LVIV, Ukraine — Yuri Zakharchuk once designed battle costumes for the stage, designing everything from medieval armor to space battle suits.
But after February 24, the day Russia invaded Ukraine, Mr. Zakharchuk decided to take his work out of the realm of fiction and into the real world of war, which was brought to his hometown of Kiev.
His company’s move into bulletproof vests and helmets makes some kind of sense, he noted with a wry smile. “We have always provided protection for every need,” he said, “from the days of the Roman Empire to the fantasies of the future.”
More seriously, he added, his business, Steel Mastery, has experience developing equipment that is lightweight and suitable for long-term wear. “We know how to make things comfortable,” he said.
Mr. Zakharchuk, whose 70-employee company once provided costumes for thousands of customers in Europe and the United States, is not alone in the shift to militarization. Across Ukraine, many companies are adapting to life at war by making it part of their business.
In the southern city of Odessa, the local fashion brand had all its departments, even underwear seamstresses, sewing cloth vests to match bulletproof vests.
In Lviv, some of the businesses that have flocked to this safer western region of Ukraine are working to install armor on existing vehicles, military uniforms and, more secretly, ammunition.
“We have many businesses that are retraining to help the army,” said Volodymyr Korud, vice president of the Lviv Chamber of Commerce. “Some even deal with weapons, but that’s something we can’t talk about,” he said for fear they could become military targets.
Many businesses operate on a charitable basis to support the Ukrainian Armed Forces. But companies are increasingly looking to establish profit models that they can sustain throughout the conflict — and perhaps even after it ends, with an eye toward exports.
The war between Russia and Ukraine and the global economy
A far-reaching conflict. Russia’s invasion of Ukraine had a ripple effect around the world, adding to the stock market woes. The conflict has caused skyrocketing gas prices and product shortages, and has forced Europe to reassess its reliance on Russian energy sources.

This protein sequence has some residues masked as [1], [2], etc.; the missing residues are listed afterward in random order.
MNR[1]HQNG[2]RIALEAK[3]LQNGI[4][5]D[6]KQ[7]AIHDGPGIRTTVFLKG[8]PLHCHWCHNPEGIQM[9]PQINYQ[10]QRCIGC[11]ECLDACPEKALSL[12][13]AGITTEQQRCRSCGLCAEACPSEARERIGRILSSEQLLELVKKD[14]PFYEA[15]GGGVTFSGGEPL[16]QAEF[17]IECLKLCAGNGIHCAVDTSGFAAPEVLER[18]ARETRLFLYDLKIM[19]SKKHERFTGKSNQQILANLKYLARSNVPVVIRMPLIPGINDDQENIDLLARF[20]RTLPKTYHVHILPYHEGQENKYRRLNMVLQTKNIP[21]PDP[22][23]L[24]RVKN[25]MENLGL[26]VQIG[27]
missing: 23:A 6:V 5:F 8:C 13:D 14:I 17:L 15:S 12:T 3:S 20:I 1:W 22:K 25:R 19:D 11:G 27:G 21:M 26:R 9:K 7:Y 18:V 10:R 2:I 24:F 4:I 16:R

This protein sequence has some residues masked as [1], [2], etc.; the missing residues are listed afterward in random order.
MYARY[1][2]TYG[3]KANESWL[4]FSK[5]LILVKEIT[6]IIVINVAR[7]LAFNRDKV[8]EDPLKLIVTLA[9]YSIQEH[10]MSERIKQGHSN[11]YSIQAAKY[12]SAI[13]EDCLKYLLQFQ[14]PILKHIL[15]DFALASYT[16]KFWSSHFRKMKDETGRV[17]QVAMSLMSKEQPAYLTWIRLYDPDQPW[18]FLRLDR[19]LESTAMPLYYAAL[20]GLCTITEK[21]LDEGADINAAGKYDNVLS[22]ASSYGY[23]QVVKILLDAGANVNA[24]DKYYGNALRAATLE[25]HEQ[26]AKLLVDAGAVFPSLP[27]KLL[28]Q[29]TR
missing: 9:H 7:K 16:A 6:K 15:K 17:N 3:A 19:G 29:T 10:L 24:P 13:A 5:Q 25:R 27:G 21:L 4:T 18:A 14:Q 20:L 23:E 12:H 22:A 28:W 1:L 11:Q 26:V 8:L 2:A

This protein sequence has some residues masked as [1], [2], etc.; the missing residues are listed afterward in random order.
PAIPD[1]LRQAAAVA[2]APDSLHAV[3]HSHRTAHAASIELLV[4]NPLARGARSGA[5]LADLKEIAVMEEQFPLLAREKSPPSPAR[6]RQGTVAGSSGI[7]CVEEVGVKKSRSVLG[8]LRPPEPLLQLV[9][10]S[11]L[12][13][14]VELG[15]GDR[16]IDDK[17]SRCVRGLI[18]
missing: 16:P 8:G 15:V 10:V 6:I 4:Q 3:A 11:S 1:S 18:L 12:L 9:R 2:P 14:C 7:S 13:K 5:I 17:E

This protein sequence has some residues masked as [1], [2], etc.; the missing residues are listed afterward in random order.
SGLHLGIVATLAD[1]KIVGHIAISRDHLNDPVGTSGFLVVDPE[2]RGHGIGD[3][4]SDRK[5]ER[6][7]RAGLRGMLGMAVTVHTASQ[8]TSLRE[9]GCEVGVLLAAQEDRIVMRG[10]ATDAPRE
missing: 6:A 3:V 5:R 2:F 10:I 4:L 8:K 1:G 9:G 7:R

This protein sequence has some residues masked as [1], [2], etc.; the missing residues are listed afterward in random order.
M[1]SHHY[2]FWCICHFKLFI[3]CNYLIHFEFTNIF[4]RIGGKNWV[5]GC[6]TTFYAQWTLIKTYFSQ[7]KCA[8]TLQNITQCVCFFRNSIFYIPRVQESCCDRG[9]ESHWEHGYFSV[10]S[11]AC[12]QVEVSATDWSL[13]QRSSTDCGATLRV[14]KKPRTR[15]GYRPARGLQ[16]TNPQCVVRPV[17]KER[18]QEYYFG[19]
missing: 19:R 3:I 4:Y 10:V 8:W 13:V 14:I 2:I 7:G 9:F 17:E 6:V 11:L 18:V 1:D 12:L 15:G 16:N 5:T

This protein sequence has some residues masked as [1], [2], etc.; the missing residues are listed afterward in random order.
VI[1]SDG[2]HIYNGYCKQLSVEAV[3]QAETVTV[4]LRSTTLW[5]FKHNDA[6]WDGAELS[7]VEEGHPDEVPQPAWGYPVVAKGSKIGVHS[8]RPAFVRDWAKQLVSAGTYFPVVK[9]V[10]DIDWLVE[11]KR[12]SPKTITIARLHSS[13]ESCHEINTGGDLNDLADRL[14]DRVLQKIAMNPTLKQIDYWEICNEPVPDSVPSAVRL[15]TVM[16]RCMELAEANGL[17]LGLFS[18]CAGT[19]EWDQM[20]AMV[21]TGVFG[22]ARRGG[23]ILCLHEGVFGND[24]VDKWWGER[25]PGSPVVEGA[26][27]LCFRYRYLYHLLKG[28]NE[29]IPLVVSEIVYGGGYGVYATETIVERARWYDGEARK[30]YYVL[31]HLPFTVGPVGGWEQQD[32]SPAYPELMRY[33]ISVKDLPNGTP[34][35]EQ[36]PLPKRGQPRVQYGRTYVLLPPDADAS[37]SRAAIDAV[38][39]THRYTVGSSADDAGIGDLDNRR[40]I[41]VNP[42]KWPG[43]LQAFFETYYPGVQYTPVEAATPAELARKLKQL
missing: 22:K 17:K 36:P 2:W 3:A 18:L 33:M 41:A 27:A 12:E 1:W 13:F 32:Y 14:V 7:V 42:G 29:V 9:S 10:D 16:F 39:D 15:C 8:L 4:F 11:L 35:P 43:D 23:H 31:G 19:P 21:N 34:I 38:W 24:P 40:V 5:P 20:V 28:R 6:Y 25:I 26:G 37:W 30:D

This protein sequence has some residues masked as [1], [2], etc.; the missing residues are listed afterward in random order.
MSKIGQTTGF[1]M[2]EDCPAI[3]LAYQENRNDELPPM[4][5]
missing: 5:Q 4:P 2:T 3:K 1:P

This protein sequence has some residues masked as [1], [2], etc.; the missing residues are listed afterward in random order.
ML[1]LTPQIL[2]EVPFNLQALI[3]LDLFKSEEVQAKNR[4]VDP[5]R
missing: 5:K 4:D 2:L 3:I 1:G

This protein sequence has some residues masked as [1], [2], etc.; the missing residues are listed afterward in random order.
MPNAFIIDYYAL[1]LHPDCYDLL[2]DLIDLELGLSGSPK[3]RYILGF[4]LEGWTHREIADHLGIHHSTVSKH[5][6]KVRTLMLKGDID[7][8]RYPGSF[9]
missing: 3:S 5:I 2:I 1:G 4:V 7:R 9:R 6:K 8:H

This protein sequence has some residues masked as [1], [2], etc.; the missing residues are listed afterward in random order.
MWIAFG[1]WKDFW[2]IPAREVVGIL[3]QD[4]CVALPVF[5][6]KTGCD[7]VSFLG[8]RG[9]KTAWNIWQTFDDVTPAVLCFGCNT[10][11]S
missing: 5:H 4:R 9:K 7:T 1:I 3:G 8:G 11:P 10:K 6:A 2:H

Oksana Cherepanych, 36, said it was not just self-interest that prompted her decision to shift her company from making hotel and restaurant uniforms to a manufacturer of Ukrainian regimental clothing.
“It’s also about preserving jobs for our workforce,” she said. “We have to motivate people to stay in our country by making sure they can find work here. In this way, we support the economy of our country.”
Her plan worked. Her company, Gregory Textile, based in Lviv, now has contracts to make uniforms for Ukraine’s military as well as its air force. She managed to keep the jobs of the 40 seamstresses she had on staff and even added 10 new positions. She offered these jobs to women who fled fighting in eastern Ukraine.
And even though the company is making only 60 percent of what it made before the war, she said it is still turning a profit.
Others, like Mr. Zakharchuk, use this moment of reinvention for missions that border on the quixotic. He produces ceramic-coated bulletproof vests—a feat that involved smuggling in Soviet-era stoves and enlisting the help of octogenarian scientists.
Body armor usually consists of a vest made of bullet resistant fabric that holds the armor plate at the front and back. The simplest approach is to make the plates out of metal, a skill that would be easy to apply to a company specializing in costume armor. Instead, he decided to set up a new venture, the YTO Group, to manufacture ceramic bulletproof vests.
Ceramic plates are far lighter and are preferred by many military forces because of the increased mobility they allow. But they require sophisticated technology and equipment to manufacture — none of which Mr. Zakharchuk had none.
“I don’t know a lot of things,” he said. “But if I need something, I’ll find it. That’s my special skill.”